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FW: 2/8/2001 Daily Report from The Chronicle of Higher Education

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  • Popplestone, Ann
    ... From: daily@chronicle.com [mailto:daily@chronicle.com] Sent: Thursday, February 08, 2001 5:00 AM To: daily@chronicle.com Subject: 2/8/2001 Daily Report
    Message 1 of 1 , Feb 8, 2001
      FW: 2/8/2001 Daily Report from The Chronicle of Higher Education

      -----Original Message-----
      From: daily@... [mailto:daily@...]
      Sent: Thursday, February 08, 2001 5:00 AM
      To: daily@...
      Subject: 2/8/2001 Daily Report from The Chronicle of Higher Education

      ACADEME TODAY: The Chronicle of Higher Education's
      Daily Report for subscribers

      Good day!

      Here are news bulletins from The Chronicle of Higher Education
      for Thursday, February 8.

      * [snip]


      A glance at the February issue of "The New Criterion":
      The Yanomami controversy as an "academic exorcism"

      The recent criticism of the anthropologists James V. Neel and
      Napoleon A. Chagnon, who were accused of spreading disease and
      inciting violence among the Yanomami people of the Amazon River
      basin, amounts to "academic exorcism," writes Paul R. Gross, a
      professor emeritus of life sciences at the University of
      Virginia. The current effort to tarnish the researchers' work,
      says Mr. Gross, "rests on postmodern scripture: the idea that
      science is just window-dressing for Western hubris and
      colonialism." He argues that the battle over sociobiology is not
      an intellectual one, but more like "a moralistic crusade," of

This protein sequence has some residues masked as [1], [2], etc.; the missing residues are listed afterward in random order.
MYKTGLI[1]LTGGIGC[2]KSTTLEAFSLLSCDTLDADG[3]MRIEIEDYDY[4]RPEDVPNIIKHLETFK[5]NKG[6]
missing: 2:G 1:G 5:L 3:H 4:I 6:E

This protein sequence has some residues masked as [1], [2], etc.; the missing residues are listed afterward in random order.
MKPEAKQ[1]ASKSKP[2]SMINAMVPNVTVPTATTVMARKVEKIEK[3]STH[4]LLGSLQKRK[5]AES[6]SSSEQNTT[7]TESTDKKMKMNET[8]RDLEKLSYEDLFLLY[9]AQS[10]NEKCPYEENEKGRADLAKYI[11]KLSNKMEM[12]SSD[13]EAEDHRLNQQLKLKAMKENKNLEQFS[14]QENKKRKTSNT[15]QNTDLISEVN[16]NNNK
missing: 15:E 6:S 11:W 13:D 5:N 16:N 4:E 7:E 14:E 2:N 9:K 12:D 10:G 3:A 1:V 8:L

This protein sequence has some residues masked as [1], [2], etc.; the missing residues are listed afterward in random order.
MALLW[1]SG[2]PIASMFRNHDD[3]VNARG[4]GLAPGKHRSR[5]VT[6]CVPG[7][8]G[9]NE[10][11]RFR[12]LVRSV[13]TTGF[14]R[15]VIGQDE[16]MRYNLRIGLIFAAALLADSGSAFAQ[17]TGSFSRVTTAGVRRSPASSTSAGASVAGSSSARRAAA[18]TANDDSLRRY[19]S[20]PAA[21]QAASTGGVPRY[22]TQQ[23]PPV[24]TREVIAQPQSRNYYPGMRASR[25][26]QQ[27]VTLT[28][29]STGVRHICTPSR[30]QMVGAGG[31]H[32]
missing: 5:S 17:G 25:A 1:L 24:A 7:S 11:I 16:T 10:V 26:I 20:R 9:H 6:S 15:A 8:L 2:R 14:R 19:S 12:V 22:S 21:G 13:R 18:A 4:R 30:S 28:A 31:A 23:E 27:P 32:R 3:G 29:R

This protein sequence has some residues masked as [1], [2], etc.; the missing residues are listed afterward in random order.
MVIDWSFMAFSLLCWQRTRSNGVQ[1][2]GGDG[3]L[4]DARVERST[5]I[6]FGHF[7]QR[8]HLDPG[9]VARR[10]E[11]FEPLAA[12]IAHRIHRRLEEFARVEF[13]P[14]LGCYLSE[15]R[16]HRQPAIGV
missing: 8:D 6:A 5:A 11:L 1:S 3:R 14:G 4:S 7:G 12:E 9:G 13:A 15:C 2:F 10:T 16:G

which the latest victims are Mr. Neel and Mr. Chagnon. Pointing
      to the criticism that surrounded the work of the zoologist E.O.
      Wilson in the mid 1970's, Mr. Gross writes that the academic
      left has at times sought to destroy the idea that human behavior
      and interaction are, to some degree, products of our evolution.
      In the 1970's, says Mr. Gross, "to have called upon biology,
      even if only as an aid to understanding culture, was a crime."
      He argues that Patrick Tierney's charges against Mr. Neel and
      Mr. Chagnon in his book "Darkness in El Dorado: How Scientists
      and Journalists Devastated the Amazon" (W.W. Norton, 2000), are
      both "ridiculous" and "defamatory." In its published form, the
      book has been reduced to "mere innuendo," says Mr. Gross. The
      fact that physicians and scientists pushed Terence S. Turner, an
      anthropologist at Cornell University, to recant an early
      endorsement of Mr. Tierney's book suggests that the "exorcism of
      sociobiology" has failed again, writes Mr. Gross. Yet the "dirty
      work" is done, he says, because "decent scholars have been
      hounded and besmirched." The article is online at

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      Copyright (c) 2001 The Chronicle of Higher Education, Inc.

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